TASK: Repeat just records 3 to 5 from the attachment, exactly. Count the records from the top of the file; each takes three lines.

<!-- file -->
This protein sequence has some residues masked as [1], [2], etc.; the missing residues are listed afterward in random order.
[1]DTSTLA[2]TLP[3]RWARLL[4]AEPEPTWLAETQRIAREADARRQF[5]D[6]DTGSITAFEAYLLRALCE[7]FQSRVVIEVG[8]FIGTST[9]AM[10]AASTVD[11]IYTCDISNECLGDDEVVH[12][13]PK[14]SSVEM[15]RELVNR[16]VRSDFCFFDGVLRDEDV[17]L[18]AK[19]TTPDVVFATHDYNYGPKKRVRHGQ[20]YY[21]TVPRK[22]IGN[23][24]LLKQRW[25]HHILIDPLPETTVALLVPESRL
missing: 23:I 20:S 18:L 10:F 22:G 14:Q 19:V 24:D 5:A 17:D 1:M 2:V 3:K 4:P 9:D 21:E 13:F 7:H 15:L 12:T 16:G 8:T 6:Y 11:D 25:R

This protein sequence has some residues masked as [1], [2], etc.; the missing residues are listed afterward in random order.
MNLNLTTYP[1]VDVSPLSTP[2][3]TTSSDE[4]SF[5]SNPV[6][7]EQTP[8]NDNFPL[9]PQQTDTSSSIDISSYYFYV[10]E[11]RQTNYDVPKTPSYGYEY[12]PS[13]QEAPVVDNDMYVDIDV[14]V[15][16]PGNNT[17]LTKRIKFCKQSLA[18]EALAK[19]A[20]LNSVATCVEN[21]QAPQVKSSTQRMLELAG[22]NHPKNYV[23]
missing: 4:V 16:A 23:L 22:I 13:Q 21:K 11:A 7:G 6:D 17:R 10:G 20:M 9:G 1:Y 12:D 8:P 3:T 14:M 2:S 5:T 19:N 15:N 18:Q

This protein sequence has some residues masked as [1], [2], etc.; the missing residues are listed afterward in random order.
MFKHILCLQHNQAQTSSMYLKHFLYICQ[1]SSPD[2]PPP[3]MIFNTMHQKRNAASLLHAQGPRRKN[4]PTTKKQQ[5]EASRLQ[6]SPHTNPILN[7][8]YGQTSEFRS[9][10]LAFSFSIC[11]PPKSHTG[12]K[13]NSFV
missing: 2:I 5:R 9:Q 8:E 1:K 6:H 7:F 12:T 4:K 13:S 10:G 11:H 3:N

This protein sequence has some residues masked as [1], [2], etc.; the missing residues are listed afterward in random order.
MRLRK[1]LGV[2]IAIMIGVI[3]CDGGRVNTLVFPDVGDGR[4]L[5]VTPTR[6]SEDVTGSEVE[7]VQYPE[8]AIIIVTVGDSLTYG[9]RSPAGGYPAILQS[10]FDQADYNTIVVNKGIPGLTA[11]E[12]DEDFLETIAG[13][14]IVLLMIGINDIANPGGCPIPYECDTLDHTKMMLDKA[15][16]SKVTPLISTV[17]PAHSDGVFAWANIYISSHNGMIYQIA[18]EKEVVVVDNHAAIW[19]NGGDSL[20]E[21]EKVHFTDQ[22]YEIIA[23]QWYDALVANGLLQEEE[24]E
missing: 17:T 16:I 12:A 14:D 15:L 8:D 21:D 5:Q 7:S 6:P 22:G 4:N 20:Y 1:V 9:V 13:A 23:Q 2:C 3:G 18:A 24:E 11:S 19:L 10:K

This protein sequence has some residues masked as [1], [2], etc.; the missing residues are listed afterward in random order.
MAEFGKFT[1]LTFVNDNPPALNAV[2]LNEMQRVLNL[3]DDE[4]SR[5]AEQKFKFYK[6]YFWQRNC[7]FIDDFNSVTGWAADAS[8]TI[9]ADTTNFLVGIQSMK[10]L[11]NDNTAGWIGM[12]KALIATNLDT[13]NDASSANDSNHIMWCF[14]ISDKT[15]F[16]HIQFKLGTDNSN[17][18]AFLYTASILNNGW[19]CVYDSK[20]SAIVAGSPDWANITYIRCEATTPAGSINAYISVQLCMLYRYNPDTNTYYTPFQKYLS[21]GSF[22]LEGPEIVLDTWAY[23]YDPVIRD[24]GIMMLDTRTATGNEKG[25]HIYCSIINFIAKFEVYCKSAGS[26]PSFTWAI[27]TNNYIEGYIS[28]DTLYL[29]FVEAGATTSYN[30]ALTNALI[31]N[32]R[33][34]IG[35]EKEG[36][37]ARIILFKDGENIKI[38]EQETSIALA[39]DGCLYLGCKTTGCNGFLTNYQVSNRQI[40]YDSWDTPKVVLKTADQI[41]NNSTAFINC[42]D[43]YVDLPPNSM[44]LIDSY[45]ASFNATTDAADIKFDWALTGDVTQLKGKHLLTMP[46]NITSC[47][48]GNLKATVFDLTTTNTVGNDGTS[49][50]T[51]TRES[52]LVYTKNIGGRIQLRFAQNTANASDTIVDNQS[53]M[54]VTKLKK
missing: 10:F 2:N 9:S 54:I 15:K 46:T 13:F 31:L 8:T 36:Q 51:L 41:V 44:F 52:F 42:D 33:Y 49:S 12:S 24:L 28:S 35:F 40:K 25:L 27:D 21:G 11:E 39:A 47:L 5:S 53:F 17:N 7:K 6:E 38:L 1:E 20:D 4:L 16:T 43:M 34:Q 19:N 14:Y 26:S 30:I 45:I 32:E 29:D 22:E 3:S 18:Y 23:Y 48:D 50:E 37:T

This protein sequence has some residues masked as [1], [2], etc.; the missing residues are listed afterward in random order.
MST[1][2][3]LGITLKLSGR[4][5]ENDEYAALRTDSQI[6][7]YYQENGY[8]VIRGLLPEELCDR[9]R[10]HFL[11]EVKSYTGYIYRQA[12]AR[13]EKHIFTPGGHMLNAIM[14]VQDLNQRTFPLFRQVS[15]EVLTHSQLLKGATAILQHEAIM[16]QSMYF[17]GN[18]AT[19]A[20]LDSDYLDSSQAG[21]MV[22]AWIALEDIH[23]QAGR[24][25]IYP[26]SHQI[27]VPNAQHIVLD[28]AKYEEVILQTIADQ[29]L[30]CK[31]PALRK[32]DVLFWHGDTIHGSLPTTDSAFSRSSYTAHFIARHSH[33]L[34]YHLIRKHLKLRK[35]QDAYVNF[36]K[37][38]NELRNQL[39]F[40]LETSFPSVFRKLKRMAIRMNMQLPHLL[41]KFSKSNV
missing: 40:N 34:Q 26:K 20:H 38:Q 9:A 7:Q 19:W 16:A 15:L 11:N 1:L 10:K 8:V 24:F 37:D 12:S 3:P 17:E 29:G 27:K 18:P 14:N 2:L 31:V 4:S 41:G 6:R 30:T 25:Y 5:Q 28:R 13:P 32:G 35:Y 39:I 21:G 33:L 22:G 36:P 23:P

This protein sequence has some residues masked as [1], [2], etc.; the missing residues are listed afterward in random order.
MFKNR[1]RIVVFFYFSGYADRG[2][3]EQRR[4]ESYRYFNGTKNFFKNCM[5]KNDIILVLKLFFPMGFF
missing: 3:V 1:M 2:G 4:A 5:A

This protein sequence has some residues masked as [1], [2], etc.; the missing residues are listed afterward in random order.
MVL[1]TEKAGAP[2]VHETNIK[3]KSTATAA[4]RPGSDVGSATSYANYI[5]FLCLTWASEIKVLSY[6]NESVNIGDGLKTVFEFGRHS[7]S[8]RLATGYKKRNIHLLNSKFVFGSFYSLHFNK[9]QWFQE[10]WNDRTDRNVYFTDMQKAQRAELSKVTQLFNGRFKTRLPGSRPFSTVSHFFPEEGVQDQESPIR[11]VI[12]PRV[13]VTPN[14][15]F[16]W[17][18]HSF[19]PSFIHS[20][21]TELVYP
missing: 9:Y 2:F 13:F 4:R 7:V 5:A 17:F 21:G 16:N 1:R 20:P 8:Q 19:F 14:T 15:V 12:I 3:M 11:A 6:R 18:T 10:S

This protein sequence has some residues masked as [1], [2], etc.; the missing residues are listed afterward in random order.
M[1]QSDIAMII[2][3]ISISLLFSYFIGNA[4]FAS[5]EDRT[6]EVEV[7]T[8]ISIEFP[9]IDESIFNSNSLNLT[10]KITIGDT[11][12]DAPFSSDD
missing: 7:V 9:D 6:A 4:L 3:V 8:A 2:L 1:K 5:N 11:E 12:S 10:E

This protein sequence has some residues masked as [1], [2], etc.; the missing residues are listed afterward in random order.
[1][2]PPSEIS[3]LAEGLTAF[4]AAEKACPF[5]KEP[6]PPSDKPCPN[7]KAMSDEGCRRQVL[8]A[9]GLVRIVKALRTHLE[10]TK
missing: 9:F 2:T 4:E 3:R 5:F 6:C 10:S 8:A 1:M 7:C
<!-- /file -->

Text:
This protein sequence has some residues masked as [1], [2], etc.; the missing residues are listed afterward in random order.
MFKHILCLQHNQAQTSSMYLKHFLYICQ[1]SSPD[2]PPP[3]MIFNTMHQKRNAASLLHAQGPRRKN[4]PTTKKQQ[5]EASRLQ[6]SPHTNPILN[7][8]YGQTSEFRS[9][10]LAFSFSIC[11]PPKSHTG[12]K[13]NSFV
missing: 2:I 5:R 9:Q 8:E 1:K 6:H 7:F 12:T 4:K 13:S 10:G 11:H 3:N

This protein sequence has some residues masked as [1], [2], etc.; the missing residues are listed afterward in random order.
MRLRK[1]LGV[2]IAIMIGVI[3]CDGGRVNTLVFPDVGDGR[4]L[5]VTPTR[6]SEDVTGSEVE[7]VQYPE[8]AIIIVTVGDSLTYG[9]RSPAGGYPAILQS[10]FDQADYNTIVVNKGIPGLTA[11]E[12]DEDFLETIAG[13][14]IVLLMIGINDIANPGGCPIPYECDTLDHTKMMLDKA[15][16]SKVTPLISTV[17]PAHSDGVFAWANIYISSHNGMIYQIA[18]EKEVVVVDNHAAIW[19]NGGDSL[20]E[21]EKVHFTDQ[22]YEIIA[23]QWYDALVANGLLQEEE[24]E
missing: 17:T 16:I 12:A 14:D 15:L 8:D 21:D 5:Q 7:S 6:P 22:G 4:N 20:Y 1:V 9:V 13:A 23:Q 2:C 3:G 18:A 24:E 11:S 19:L 10:K

This protein sequence has some residues masked as [1], [2], etc.; the missing residues are listed afterward in random order.
MAEFGKFT[1]LTFVNDNPPALNAV[2]LNEMQRVLNL[3]DDE[4]SR[5]AEQKFKFYK[6]YFWQRNC[7]FIDDFNSVTGWAADAS[8]TI[9]ADTTNFLVGIQSMK[10]L[11]NDNTAGWIGM[12]KALIATNLDT[13]NDASSANDSNHIMWCF[14]ISDKT[15]F[16]HIQFKLGTDNSN[17][18]AFLYTASILNNGW[19]CVYDSK[20]SAIVAGSPDWANITYIRCEATTPAGSINAYISVQLCMLYRYNPDTNTYYTPFQKYLS[21]GSF[22]LEGPEIVLDTWAY[23]YDPVIRD[24]GIMMLDTRTATGNEKG[25]HIYCSIINFIAKFEVYCKSAGS[26]PSFTWAI[27]TNNYIEGYIS[28]DTLYL[29]FVEAGATTSYN[30]ALTNALI[31]N[32]R[33][34]IG[35]EKEG[36][37]ARIILFKDGENIKI[38]EQETSIALA[39]DGCLYLGCKTTGCNGFLTNYQVSNRQI[40]YDSWDTPKVVLKTADQI[41]NNSTAFINC[42]D[43]YVDLPPNSM[44]LIDSY[45]ASFNATTDAADIKFDWALTGDVTQLKGKHLLTMP[46]NITSC[47][48]GNLKATVFDLTTTNTVGNDGTS[49][50]T[51]TRES[52]LVYTKNIGGRIQLRFAQNTANASDTIVDNQS[53]M[54]VTKLKK
missing: 10:F 2:N 9:S 54:I 15:K 46:T 13:F 31:L 8:T 36:Q 51:L 41:V 44:F 52:F 42:D 33:Y 49:S 12:S 24:L 28:S 35:F 40:K 25:L 27:D 21:G 11:E 39:A 47:L 5:S 53:F 17:N 7:K 6:E 38:L 1:E 20:D 4:L 16:T 43:M 34:Q 19:N 14:Y 26:S 30:I 45:I 32:E 29:D 22:E 3:S 18:Y 23:Y 48:D 50:E 37:T